• Pastor Rob is a gifted communicator. People love him. Unfortunately he has a habit of misrepresenting the truth. He routinely agrees to do things and then never follows through. He also exaggerates and embellishes facts. Those close to him have learned to tolerate it as part of the “visionary communicator” package.
  • Nora’s ministry is flourishing, but she shows up late to staff meetings and one-on-one meetings—a lot. She apologizes and offers reasonable excuses, but the late arrivals persist. Others complain about her lateness, but no one holds her accountable for it.
  • Mia is young, immature, and sometimes brash. Volunteers rarely stay on her team for long. (She alleges this is due to their lack of commitment.) She does amazing work with the website and social media, so other church leaders hope this counterbalances her abrasive manner.
  • Owen is a great guy and a faithful small group leader, but he avoids conflict. In meetings, only his body language and tone give clues as to whether something is bothering him. He won’t admit he has any issues, even when he’s asked outright.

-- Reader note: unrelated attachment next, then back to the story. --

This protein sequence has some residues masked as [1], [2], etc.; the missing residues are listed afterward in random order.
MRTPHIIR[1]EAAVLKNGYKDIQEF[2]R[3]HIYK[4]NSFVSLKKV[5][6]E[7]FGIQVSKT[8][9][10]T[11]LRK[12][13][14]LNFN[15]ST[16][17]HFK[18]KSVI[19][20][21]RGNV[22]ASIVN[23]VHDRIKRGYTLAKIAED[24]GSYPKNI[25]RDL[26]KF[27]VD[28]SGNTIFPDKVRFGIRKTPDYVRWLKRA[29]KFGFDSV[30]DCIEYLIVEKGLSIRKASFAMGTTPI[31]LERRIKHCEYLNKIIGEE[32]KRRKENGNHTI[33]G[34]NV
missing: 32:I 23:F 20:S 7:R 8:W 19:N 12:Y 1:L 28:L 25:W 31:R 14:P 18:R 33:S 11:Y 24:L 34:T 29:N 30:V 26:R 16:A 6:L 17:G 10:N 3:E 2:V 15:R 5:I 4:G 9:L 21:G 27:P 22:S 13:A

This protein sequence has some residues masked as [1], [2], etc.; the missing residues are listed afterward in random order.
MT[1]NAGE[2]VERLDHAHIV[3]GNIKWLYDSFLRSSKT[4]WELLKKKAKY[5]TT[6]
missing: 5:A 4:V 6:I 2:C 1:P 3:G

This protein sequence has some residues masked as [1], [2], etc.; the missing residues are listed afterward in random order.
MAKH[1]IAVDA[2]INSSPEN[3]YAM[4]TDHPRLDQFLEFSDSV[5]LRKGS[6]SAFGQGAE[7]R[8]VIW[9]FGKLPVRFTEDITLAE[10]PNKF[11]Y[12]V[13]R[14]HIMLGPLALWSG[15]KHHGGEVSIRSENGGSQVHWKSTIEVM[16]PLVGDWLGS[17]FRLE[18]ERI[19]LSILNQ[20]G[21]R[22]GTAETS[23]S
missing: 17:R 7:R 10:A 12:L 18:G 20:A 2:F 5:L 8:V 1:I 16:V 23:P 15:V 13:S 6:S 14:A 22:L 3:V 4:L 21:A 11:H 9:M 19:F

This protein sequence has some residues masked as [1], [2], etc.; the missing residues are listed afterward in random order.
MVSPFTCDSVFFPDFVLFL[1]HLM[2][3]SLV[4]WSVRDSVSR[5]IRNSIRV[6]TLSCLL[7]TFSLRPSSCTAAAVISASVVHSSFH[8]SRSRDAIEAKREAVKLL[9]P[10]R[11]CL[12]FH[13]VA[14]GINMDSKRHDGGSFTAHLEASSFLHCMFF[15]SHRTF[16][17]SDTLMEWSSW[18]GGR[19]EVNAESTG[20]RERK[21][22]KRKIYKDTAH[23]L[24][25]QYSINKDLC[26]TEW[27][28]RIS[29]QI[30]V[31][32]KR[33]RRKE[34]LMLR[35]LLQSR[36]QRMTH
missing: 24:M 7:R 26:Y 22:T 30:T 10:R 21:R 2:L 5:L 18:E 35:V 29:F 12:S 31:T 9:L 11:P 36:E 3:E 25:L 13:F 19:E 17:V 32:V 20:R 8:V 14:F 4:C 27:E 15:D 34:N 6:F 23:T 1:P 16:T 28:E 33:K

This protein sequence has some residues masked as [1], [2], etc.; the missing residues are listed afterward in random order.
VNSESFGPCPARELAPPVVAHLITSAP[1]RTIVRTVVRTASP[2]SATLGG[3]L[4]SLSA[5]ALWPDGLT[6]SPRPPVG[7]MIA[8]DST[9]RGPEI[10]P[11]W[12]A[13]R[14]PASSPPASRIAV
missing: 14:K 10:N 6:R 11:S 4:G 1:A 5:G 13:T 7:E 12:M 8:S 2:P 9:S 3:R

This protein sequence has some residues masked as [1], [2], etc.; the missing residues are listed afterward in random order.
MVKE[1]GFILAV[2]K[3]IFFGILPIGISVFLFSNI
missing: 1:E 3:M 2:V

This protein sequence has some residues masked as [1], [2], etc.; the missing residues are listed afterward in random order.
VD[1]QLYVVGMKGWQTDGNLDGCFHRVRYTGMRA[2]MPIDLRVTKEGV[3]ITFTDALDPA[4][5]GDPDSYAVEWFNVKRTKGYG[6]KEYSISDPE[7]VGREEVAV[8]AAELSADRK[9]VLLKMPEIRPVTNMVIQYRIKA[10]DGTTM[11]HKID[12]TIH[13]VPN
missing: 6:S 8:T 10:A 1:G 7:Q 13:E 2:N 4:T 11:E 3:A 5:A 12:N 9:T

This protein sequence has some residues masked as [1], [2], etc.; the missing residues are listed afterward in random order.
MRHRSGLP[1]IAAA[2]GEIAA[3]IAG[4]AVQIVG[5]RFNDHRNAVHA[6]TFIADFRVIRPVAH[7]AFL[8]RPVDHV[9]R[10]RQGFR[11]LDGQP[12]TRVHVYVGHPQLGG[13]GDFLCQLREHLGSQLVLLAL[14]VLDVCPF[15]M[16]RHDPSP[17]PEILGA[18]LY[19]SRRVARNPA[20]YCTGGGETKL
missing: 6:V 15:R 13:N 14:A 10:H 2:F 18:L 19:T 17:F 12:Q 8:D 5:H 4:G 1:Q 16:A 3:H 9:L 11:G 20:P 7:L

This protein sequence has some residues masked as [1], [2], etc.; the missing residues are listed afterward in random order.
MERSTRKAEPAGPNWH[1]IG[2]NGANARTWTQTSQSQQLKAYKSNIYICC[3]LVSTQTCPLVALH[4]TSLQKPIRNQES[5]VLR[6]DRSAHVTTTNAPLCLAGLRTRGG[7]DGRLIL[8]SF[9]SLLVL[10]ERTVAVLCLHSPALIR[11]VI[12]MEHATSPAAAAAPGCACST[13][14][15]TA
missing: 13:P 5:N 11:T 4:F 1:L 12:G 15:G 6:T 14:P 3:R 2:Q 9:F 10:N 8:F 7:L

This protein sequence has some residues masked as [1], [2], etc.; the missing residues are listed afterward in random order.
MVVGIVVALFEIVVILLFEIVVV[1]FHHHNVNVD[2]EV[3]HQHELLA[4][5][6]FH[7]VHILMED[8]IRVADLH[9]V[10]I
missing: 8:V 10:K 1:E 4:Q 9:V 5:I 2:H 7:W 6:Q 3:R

• Patrick, the administrative assistant, has been on staff for 10 years, but he is highly critical of others, especially the new staff members who don’t have the history he has with the church. The church is changing and growing, but Patrick is not. His supervisor doesn’t know how to talk to him about it or what to do about all the complaints from those Patrick is supposed to be supporting.

Many expect church teams to experience less conflict than teams in secular workplaces. To a casual observer, this may seem to be the case, but that’s because Christians tend to spiritualize, rationalize, cover up, or avoid ...